Ideally, according to Better Place founder Shai Agassi, the countries will be blanketed by a network of charge spots where drivers can plug in their vehicles at any time. They will subscribe to a specific monthly plan similar to those of cell phone companies, such as unlimited or pay-as-you-go minutes, and will buy the car at reduced prices so that drivers can be added onto the network. Profits will be made by selling minutes of electricity.

Better Place hopes to bring other countries into the fold quickly. The Ontario government has gone into talks with the company but no firm commitment has been made to set up an electric transportation hub in its spread-out metropolis.

Other countries are moving ahead in their own way. German auto giant Daimler and utility RWE are teaming up to provide Berlin with a network of 100 electric cars and 500 battery-charging stations. Charging stations will be installed in homes, parking lots, office buildings and shopping centers.

The first vehicles, running on lithium-ion batteries, will hit the roadways in 2009. It will be Daimler’s second foray into the electric car market after a trial of fleet vehicles for the police of Islington, an inner-city district of London. Those tiny vehicles, running under the Smart-name brand, can travel up to 115 kilometers between charges and take 8 hours to fully reload.

Both Berlin and London have the strong support of their governments. In July, newly-elected mayor Boris Johnson gave his go-ahead for installing public points at which electric-car owners may top up batteries. Today there are 40 of them in the capital. Drivers pay around 140 dollars for a key that allows them to fuel their electric cars for free.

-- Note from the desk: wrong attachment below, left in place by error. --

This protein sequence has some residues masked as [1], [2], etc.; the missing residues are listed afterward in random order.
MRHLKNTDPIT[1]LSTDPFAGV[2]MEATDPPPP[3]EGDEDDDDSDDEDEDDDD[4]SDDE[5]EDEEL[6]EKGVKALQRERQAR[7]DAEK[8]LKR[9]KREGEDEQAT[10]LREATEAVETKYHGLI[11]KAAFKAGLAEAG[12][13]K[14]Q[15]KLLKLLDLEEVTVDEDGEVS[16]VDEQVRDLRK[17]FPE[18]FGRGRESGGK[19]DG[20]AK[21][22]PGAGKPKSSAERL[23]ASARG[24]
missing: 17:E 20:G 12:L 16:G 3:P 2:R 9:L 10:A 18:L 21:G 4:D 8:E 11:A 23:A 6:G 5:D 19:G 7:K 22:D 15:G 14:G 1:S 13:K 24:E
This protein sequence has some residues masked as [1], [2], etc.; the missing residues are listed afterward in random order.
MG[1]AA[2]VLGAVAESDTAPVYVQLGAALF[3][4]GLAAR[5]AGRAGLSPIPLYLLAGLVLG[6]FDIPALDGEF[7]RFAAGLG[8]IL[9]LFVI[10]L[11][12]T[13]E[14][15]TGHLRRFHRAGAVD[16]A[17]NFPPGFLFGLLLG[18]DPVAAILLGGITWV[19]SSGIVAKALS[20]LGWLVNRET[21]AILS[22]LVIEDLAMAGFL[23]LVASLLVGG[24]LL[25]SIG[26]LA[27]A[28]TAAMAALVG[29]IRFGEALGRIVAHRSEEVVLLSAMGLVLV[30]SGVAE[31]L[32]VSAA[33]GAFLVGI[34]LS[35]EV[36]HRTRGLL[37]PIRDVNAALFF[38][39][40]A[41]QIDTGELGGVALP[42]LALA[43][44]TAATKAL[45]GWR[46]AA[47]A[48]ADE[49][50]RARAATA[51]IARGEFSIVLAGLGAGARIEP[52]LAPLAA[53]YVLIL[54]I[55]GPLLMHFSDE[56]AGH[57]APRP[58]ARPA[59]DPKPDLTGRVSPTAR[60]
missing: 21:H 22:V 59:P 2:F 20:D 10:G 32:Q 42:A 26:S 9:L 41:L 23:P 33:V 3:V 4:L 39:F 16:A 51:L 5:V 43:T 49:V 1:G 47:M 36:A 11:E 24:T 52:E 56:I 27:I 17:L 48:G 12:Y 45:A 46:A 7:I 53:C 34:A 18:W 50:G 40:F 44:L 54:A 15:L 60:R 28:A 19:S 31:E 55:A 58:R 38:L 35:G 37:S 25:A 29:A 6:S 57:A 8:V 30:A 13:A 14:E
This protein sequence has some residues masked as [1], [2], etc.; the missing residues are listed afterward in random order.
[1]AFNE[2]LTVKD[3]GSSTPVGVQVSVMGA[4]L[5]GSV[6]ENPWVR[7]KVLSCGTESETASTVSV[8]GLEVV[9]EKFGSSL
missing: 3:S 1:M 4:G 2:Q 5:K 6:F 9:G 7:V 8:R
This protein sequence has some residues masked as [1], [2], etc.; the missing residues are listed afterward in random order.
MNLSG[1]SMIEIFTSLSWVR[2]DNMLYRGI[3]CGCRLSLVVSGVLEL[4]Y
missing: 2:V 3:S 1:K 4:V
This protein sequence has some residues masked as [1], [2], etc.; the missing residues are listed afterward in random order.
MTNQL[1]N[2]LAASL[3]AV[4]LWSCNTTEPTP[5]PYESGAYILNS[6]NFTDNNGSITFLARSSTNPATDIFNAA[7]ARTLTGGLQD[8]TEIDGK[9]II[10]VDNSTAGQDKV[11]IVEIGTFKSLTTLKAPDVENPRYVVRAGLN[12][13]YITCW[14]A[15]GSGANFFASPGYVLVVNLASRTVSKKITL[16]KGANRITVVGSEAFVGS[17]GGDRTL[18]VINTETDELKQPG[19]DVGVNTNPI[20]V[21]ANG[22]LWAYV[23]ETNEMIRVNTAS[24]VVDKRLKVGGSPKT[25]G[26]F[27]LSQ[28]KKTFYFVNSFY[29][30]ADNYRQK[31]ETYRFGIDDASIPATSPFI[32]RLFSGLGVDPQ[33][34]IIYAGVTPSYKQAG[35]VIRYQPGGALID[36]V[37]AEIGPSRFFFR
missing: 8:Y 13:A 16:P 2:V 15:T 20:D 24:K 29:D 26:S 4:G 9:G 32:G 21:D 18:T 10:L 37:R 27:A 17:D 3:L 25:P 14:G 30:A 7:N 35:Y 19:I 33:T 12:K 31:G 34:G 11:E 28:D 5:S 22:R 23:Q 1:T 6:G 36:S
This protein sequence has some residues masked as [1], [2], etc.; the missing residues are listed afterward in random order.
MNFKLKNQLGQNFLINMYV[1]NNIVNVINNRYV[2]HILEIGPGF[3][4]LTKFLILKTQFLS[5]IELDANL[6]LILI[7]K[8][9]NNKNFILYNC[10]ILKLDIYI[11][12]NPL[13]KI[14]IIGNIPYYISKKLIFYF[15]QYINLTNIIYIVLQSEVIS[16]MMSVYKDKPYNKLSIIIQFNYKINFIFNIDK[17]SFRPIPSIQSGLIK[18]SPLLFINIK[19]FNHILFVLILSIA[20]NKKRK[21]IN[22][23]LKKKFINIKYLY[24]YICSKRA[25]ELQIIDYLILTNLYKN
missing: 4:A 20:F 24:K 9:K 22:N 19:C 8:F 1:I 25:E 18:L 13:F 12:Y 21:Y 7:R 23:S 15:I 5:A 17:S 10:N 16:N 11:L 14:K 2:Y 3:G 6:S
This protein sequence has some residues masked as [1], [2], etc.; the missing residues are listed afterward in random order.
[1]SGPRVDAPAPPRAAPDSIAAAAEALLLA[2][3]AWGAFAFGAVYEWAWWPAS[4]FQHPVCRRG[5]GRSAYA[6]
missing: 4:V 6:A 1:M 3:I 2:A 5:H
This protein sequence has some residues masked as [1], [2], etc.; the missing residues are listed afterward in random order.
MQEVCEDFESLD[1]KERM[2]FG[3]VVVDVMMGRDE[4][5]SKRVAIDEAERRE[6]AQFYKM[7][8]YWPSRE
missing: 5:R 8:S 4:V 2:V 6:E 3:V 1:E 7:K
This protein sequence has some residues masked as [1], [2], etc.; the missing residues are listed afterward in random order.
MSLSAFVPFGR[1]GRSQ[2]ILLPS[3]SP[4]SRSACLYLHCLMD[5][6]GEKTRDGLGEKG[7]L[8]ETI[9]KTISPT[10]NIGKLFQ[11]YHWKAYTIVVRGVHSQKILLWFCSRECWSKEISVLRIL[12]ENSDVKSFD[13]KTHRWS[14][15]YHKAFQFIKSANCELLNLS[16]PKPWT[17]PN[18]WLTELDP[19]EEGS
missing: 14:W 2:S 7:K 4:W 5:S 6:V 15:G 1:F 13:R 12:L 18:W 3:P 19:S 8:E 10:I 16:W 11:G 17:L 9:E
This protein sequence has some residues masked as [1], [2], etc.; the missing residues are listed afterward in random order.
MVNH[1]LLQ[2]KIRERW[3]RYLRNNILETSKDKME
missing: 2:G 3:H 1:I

And the State Grid Corporation of China, the largest electric power transmission and distribution company in the world, has told its subsidiaries to build electric car charging stations in several cities including Shanghai, Tianjin and Beijing.

All of these governments recognize the need to revive electric vehicle technology that has been around since the late 19th century. Not only are fossil fuel emissions choking their cities but the high price of gasoline is dampening economic activity. Car manufacturers, for their part, see a window of opportunity as consumers demand cleaner products. But in some cases companies are nudged along by regulators.

The European Union, for instance, plans to impose penalties on car manufacturers if their fleets emit over 130 grams of carbon dioxide per kilometer after 2012. That might be just enough of an incentive for car makers to look for alternative fuels.

The risk, of course, is that the price of oil keeps dropping as it has over the last few weeks. Consumers would then be less likely to pay a premium on electric cars and go back to their old driving habits. The internal combustion engine would survive for a while longer.